Leadership Succession Presents a Growing Risk to Community Banks
February 10, 2016
By: Debbie Meyers, Senior Consultant
Community banks face myriad risks, from increasing shareholder value to cybersecurity to management continuity and institutional longevity. Often the latter two risks are just minimally addressed by strategic plans. Many succession policies address only contingency and backup staffing in case of an unexpected event involving a member of executive management.
If it’s unprepared for long-term management succession, a community bank’s board may look to hire an outside CEO. When this approach fails to produce a suitable candidate, the lack of succession plan can become a de facto decision to sell the bank. Under these conditions, the selling bank must negotiate from a vulnerable position, reducing the sale price. Thus, leadership succession must be a top-of-mind risk for a community bank wanting to avoid this predicament.
To ensure your bank remains a sound investment and a long-term survivor, bear in mind these elements of an effective succession plan:
Plan in advance of need. Because no two banks are alike, succession planning revolves around special circumstances isolated to the bank. Timeframes must take into account the dynamics affecting the lead time needed—composition of the current management team, training, and so on.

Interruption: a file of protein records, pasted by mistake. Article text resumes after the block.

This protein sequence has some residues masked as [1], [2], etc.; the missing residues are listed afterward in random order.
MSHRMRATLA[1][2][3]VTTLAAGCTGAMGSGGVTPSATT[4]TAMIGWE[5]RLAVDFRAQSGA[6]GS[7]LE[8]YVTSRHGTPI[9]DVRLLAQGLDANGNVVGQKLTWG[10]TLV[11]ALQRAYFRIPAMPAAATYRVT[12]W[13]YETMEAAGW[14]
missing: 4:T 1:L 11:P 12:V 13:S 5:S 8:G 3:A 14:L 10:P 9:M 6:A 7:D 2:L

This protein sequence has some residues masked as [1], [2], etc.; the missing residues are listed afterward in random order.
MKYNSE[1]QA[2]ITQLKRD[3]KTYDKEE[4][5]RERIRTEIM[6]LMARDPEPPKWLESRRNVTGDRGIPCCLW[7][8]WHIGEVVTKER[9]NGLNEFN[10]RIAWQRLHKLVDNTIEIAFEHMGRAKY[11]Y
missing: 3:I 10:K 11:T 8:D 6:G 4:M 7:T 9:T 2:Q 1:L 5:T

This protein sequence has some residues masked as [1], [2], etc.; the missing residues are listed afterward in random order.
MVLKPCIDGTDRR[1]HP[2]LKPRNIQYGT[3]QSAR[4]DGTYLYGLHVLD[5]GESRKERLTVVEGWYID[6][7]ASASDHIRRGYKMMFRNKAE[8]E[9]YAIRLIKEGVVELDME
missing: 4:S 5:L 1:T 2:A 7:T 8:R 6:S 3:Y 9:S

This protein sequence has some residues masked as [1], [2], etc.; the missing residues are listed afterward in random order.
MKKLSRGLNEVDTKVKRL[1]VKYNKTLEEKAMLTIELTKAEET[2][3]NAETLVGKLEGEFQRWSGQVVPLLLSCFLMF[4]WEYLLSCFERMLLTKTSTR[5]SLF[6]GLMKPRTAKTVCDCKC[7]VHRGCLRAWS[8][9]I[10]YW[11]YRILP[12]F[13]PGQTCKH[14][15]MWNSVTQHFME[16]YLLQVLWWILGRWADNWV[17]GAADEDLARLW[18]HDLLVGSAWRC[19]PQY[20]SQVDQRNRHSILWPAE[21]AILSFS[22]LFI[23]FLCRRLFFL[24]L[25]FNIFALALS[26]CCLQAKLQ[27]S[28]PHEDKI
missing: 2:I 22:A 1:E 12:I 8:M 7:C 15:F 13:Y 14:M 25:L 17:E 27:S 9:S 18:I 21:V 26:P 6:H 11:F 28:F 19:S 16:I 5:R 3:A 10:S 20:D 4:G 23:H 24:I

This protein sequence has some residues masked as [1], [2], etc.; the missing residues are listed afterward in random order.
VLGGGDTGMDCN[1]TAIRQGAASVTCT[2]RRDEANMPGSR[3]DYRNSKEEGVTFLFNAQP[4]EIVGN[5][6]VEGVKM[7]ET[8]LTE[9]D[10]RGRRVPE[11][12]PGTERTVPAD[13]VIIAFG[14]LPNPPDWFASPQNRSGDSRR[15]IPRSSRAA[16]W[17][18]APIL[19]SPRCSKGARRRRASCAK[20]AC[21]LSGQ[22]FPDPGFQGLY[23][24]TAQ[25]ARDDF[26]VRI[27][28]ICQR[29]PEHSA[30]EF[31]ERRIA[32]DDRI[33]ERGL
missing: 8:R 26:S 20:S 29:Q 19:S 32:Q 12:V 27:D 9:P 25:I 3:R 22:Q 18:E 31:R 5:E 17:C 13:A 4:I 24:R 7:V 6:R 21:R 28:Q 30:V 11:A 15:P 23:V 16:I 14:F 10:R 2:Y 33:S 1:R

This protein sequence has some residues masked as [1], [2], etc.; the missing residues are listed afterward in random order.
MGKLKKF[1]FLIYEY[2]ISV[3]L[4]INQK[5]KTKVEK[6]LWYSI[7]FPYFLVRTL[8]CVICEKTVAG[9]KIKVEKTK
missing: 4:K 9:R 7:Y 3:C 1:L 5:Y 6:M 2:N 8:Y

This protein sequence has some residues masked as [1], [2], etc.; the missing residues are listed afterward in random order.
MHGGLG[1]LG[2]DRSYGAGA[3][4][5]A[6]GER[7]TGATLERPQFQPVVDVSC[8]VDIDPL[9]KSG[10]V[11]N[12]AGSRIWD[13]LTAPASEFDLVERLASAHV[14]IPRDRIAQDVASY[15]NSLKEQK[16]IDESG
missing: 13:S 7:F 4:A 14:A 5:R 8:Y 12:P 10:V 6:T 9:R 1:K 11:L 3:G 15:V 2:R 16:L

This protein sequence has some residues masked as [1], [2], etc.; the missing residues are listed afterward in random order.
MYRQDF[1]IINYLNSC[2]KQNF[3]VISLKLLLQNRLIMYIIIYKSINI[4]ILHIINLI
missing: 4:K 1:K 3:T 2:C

Secure a commitment to the process. The plan must be implemented in a way that ensures accountability from all participants,
including both those responsible for implementing the plan for their successor and the succession candidate.
Expand succession needs beyond the CEO. Some succession plans consider only the most senior position. Yet other key staff are often responsible for critical functions that also warrant succession planning attention. A comprehensive staffing risk assessment can provide valuable insight into the depth of planning necessary.
Develop comprehensive development plans for succession candidates. For succession planning to work, identified candidates must receive the right guidance, training, and opportunities to prepare them to assume the new role. In addition to outside education, think about adding lateral moves, coaching, special projects, or other effective grooming strategies to the mix.
Build a partnership between the board and the CEO regarding succession. To fulfill its governance responsibilities in the area of sound management, the board must monitor the effectiveness of management succession plan objectives. Make this a periodic board agenda item and a strategic planning topic.
About Bank Strategies LLC
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